The Trump administration is unlikely to have the same success in getting other countries to boycott Iranian petroleum as did the Obama administration in 2012-2015, though its officials are making a full court press in that regard.
Proof came in the form of statements from the Turkish, Iraqi and Chinese governments yesterday. Turkish Economy Minister Nihat Zeybekci was scathing on Trump’s aggressive moves against Iran. Turkey, he said, is not bound by the new US sanctions, which are unilateral. Reuters reports him saying in Ankara, “The decisions that the United States makes are not binding on us. We would be bound by any decisions taken by the United Nations,”
Then Zeybekci, who is certainly speaking for newly reelected Turkish president Tayyip Erdogan, put the sting in the tail: “We will try to pay attention so that Iran, which is a friend and brother country, doesn’t experience injustice or is wronged in these matters.”
Turkey isn’t just not cooperating with Washington on this issue, it is actively defying Trump and Pompeo and promising to run interference for Iran. This stance comes despite the conflict in Syria between Turkey and Iran, where they took opposite sides (though that conflict is winding down and likely few would make policy just on that basis anyway).
Turkey is defying not only the US but also Saudi Arabia. The aggressive moves of Riyadh against Qatar did not sit well with Turkey, which sent a few troops to Doha to make the point that no military assault would be permitted. Turkey also cooperates with Iran in attempt to quell Kurdish nationalism, which both countries see as a mortal threat. Erdogan’s government also has bad diplomatic relations with Israel, another proponent of boycotting Iran, and Ankara would go out of its way to spite Tel Aviv on this issue given what it sees as Israeli arrogance and intransigence on Palestine.
Iraq also says that the change in Washington policy toward Iran will not affect its plans for economic cooperation with Tehran. The logistics of oil transport are such that it makes sense for Iraq to send Kirkuk oil to a refinery in Kermanshah for Iranian consumers, and to accept refined Iranian petroleum into south Iraq at the other end of the country. Baghdad expects the arrangement and the extensive Iraqi economic interaction with Iran to remain in place.
Russia had plans to invest $50 bn. in the Iranian hydrocarbon sector, and while some of those plans may now be shelved, Washington should not count on much cooperation from Vladimir Putin, who has an active battlefield alliance with Iran in Syria.
Most important of all, China’s massive Sinopec oil company says it needs Iranian oil for its new provincial refineries and has no plans to cut back.
While India’s government is telling Indian firms to look around for other sources of supply and to remain flexible in the face of the American demands and threats, at the same time New Delhi is exploring starting back up its rupee trade with Iran, sidestepping the dollar and US-dominated bank exchanges.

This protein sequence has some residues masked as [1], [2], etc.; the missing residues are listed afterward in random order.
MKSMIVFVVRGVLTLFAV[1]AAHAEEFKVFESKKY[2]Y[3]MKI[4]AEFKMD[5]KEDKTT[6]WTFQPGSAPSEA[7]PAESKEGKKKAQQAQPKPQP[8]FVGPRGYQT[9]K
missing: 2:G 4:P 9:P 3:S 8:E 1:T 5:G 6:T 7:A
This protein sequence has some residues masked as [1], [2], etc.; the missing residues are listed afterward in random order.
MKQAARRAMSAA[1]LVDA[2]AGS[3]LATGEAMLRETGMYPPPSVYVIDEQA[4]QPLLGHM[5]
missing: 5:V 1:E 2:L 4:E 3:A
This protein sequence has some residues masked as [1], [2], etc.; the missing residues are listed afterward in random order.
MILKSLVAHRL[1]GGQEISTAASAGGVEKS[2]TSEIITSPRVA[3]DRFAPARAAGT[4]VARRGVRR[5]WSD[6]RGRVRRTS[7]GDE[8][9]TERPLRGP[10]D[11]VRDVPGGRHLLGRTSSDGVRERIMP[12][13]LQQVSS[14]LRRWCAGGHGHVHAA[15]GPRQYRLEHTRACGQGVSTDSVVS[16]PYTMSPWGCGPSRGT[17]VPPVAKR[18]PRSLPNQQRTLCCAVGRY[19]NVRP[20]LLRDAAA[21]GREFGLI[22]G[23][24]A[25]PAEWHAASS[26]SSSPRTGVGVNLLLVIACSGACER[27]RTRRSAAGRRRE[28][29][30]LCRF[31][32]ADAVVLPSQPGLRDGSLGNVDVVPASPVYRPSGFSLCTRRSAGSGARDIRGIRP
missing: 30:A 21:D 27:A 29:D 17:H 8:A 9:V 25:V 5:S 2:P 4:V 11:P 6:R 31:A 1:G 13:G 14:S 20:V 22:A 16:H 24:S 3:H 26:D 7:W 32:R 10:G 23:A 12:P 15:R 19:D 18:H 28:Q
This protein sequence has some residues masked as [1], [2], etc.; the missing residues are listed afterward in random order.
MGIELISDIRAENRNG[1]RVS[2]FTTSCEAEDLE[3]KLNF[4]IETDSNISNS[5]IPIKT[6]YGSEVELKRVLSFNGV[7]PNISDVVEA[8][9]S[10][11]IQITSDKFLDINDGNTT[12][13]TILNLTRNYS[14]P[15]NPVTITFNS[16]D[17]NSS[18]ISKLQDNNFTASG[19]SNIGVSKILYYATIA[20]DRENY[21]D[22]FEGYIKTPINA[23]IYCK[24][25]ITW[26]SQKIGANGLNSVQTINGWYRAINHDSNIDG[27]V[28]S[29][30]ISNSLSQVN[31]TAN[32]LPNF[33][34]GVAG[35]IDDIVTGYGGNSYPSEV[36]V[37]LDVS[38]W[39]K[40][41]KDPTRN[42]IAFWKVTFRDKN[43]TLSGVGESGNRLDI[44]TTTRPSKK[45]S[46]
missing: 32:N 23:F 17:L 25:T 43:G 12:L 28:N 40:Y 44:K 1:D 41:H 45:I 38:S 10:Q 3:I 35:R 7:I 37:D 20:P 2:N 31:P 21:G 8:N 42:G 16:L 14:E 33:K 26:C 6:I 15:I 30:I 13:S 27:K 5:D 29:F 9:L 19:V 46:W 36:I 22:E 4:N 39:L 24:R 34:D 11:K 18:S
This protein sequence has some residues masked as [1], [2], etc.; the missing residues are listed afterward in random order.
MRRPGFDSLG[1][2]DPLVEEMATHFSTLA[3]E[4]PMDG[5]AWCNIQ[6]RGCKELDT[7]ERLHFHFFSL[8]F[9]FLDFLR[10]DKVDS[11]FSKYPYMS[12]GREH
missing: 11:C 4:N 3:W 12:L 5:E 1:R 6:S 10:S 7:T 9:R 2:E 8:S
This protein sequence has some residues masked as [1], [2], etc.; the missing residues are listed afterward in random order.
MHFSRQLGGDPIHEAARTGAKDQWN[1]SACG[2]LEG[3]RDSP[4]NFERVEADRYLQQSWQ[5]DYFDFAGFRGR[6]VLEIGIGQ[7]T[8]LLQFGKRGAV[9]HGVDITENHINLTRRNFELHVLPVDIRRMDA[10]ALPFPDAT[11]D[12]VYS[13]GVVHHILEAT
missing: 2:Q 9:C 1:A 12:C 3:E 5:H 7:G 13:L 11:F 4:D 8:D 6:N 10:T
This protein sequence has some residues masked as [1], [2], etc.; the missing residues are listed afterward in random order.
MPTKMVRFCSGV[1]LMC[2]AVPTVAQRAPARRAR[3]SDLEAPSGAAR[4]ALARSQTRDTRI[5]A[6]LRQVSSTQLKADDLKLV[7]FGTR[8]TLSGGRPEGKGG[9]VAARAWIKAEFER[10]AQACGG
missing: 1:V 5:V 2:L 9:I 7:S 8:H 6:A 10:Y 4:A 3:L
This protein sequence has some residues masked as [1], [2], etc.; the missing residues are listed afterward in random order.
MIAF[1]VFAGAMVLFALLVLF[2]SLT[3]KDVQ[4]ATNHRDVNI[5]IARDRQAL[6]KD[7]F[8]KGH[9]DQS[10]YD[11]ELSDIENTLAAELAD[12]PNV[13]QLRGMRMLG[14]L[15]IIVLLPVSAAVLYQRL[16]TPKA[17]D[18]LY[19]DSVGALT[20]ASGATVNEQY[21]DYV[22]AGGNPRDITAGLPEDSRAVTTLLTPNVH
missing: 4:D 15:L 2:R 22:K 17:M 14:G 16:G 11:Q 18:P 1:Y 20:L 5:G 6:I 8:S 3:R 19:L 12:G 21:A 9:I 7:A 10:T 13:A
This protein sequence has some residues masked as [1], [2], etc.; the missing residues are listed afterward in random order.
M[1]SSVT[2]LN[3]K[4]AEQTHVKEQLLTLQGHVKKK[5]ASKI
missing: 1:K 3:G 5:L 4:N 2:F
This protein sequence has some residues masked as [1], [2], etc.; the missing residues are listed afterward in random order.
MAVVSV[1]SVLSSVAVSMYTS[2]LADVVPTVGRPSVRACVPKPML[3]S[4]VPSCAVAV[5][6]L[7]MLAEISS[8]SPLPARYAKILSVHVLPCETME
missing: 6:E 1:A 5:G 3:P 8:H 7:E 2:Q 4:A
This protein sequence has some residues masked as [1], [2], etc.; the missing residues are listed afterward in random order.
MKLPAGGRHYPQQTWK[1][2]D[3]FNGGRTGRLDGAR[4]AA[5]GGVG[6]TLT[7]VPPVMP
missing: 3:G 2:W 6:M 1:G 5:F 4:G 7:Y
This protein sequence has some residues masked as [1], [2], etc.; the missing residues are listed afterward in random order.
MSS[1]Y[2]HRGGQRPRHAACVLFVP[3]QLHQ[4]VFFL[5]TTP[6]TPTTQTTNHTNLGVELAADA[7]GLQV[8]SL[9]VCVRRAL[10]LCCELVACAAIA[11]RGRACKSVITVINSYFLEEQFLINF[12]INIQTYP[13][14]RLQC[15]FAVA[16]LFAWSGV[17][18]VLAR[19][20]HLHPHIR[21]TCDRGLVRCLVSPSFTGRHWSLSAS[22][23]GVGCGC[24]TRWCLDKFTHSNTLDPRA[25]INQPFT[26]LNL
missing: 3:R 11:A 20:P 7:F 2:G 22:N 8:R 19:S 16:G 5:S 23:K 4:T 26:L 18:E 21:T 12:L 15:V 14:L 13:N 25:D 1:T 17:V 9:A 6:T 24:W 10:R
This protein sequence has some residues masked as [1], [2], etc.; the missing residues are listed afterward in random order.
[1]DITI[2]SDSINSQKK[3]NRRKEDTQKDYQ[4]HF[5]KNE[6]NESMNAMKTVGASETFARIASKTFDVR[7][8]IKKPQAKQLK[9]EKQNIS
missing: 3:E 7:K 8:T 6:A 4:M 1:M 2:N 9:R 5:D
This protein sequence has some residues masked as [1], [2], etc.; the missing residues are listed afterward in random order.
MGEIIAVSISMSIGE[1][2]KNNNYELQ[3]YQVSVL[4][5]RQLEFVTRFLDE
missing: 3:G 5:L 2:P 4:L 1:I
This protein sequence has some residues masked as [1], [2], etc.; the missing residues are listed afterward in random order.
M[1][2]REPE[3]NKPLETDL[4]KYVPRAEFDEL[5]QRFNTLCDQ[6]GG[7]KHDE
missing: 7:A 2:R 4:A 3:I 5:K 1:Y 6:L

The Obama administration had two things going for it that Trump does not. The first was the United Nations Security Council sanctions on Iran, the authority of which other countries recognized. Those sanctions were abolished in January, 2016, as a result of the successful negotiations with Iran on restricting its civilian nuclear enrichment program (the Joint Comprehensive Plan of Action of JCPOA of summer 2015). When the US went to 12 Asian countries with a demand that they abide by UN sanctions, it was a powerful pitch. Of course, it was backed up by the threat of third-party sanctions, i.e. that the US Treasury Department would fine companies dealing with Iran in dollars and via bank exchanges over which Treasury had influence. That was the second advantage Obama had– his team developed a whole set of new instruments that damaged Iran’s ability to get insurance and even oil supertankers, and to transfer currency to pay and get paid.
But now there are no UNSC sanctions, and there won’t be any because everyone else on the Security Council is satisfied with Iran’s observance of the 2015 deal. Indeed, they see Trump as the rogue in violating it.
And, Iran and its trading partners were able to develop ways around US sanctions even in Obama times. Iran had supertankers built so it could export oil itself, and insured them itself. It did soft-currency exchanges with countries like India, from which it accepted rupees for its oil, and then spent the rupees on imports from India. There is a cost in doing things this way (maybe 15%?), but it can be done economically.
Even Obama had limited success. Iran ordinarily exports 2.5 million barrels a day of petroleum, which it was doing in 2011 and is doing again today. At the height of the Obama sever sanctions, Iran was still exporting 1.5 mn. barrels a day. Arguably, what hurt more than the Obama severe sanctions was the fall in the price of petroleum in late 2014.
Today, in contrast, oil markets are tight, and despite a recent OPEC agreement to slightly raise export quotas, the markets will likely remain tight for a while. Ironically, the prospect that Trump will try to take Iranian oil off the market is causing futures prices to spike. At least in the short and maybe the medium term, any Trump success in reducing Iranian exports may well be offset by higher prices, allowing Iran to earn more from the oil it does sell abroad.
Another irony is that Trump’s Iran policy is causing gasoline prices to rise in the US, which is typically bad for the incumbent party in US elections. Moreover, higher gasoline prices will only accelerate consumer switching to electric vehicles and solar panels. Trump could end up achieving nothing, and producing the opposite of all his major policy goals, with this Iran push.